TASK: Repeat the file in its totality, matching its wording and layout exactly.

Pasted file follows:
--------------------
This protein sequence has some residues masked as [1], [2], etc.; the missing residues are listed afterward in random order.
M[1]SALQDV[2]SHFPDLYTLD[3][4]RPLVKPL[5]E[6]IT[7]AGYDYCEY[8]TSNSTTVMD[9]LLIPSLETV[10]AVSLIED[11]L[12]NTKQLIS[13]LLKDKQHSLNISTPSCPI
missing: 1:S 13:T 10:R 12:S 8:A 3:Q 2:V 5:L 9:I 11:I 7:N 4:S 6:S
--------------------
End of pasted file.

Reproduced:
This protein sequence has some residues masked as [1], [2], etc.; the missing residues are listed afterward in random order.
M[1]SALQDV[2]SHFPDLYTLD[3][4]RPLVKPL[5]E[6]IT[7]AGYDYCEY[8]TSNSTTVMD[9]LLIPSLETV[10]AVSLIED[11]L[12]NTKQLIS[13]LLKDKQHSLNISTPSCPI
missing: 1:S 13:T 10:R 12:S 8:A 3:Q 2:V 5:L 9:I 11:I 7:N 4:S 6:S